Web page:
‘Crippled Avengers’ or — How To Even Begin Describing This One?
If you were to go by the title alone you’d be forgiven for thinking that ‘Crippled Avengers’ aka ‘The Return of The Five Deadly Venoms’ (1978) was a somewhat crass, insensitive and silly movie. And you’d be right! The good news is it’s also a film filled with heart, skill and a serious amount of energy. It is also wildly entertaining.
Kung fu master and boss of the town, Chu Twin, returns home one day to find his wife murdered (she has had her legs chopped off) and his son crippled (he has had his arms chopped off — can you see a pattern here?). Filled with anger and resentment at this act he does what any decent father would do — forges metal arms for his son and trains him in the ways of martial arts.
Years later this still bitter and resentful master and his son barge about town, picking fights with anyone who pisses them off or who, even potentially, mocks his son for having metal arms. If his son has been maimed then others shall suffer a similar fate! A travelling merchant looks at them the wrong way, so is blinded by the son’s iron fingers. A blacksmith who talks too much is rendered mute and deaf. Another man clumsily bumps into them when his footing slips, so he has his legs chopped off from the knee down.
One day a young kung fu master comes to town and swears to avenge them for these evil acts. He seems to be a smart guy and capable of defeating Chu Twin so things are looking good. However, Chu Twin defeats the young master, puts an iron vice round his head and crushes it until the young master is reduced to the state of an idiot. He still knows kung fu but is, basically, an idiot.
These four unfortunate men travel to the young kung fu master’s temple to return him to the safety of his kung fu school although on arriving the master of the temple decides that he shall teach them all kung fu, providing each of them with specific techniques to compensate, or even exploit, their individual injuries. Even the legless man is given new, iron ones. After they have all been fully trained they will be ready to exact their revenge on Chu Twin and with Chu Twin’s 45th birthday party coming up (this gets mentioned A LOT) the timing for retribution is looking good.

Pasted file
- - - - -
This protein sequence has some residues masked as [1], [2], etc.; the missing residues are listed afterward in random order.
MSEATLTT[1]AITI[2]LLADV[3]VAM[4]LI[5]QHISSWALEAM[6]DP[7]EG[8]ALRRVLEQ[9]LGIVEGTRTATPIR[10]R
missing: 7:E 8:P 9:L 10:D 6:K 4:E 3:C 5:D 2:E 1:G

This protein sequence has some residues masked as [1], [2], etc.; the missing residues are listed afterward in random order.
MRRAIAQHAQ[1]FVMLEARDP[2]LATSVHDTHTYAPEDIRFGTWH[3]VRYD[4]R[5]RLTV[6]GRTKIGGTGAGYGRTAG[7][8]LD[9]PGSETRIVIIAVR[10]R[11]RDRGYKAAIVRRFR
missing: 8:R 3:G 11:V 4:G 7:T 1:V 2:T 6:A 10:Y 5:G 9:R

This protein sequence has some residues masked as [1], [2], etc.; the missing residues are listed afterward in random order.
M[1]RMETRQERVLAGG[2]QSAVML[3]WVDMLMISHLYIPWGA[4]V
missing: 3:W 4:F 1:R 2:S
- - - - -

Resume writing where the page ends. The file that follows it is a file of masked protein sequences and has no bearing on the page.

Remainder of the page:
So ‘Crippled Avengers’ is utterly daft but it’s also far from stupid and despite many moments where I found myself shaking my head in disbelief at decisions the film was making it still has a clear and understandable story with a fine delineation between good and bad and, most importantly, with its heart in the right place. I found myself genuinely caring for these guys, even if these are characters painted in the broadest of strokes and engaging in acts that are extraordinarily ridiculous.
Yet the real draw of ‘Crippled Avengers’ is the action, of which there is a lot. It’s not quite the surreal, high-intensity mayhem of, say, ‘Five Element Ninjas’ (1982) or ‘Human Lanterns’ (1982) containing neither a supernatural or super-powered angle and being relatively grounded, and neither does it have the excessive bloodletting or brutal violence demonstrated by other martial art flicks. Instead, it’s a more wholesome, acrobatic style of fighting that thrives on constant invention than gore.
An excellent example of this is when Chu Twin’s henchmen disorientate the blind avenger by using gongs as shields which they can bash to confuse his refined hearing. It’s also a great piece of sound design which is dynamic and smart throughout the entire film, helping boost the already considerable energy levels even higher. Likewise with the editing, knowing just when to cut and when to hold on the action to show the fighting off to maximum effect. I found myself holding my breath between edits, always a sign a movie has me entirely entranced.
Don’t be put off by the offensive title, although it also accurately sums up the entire movie, as ‘Crippled Avengers’ is one hell of a ride. It’s got an honest heart behind it, an engaging story and tonne of talent on display. It’s maybe not the best Shaw Brothers movie but it’s up there and another excellent example of just how good their films could really be.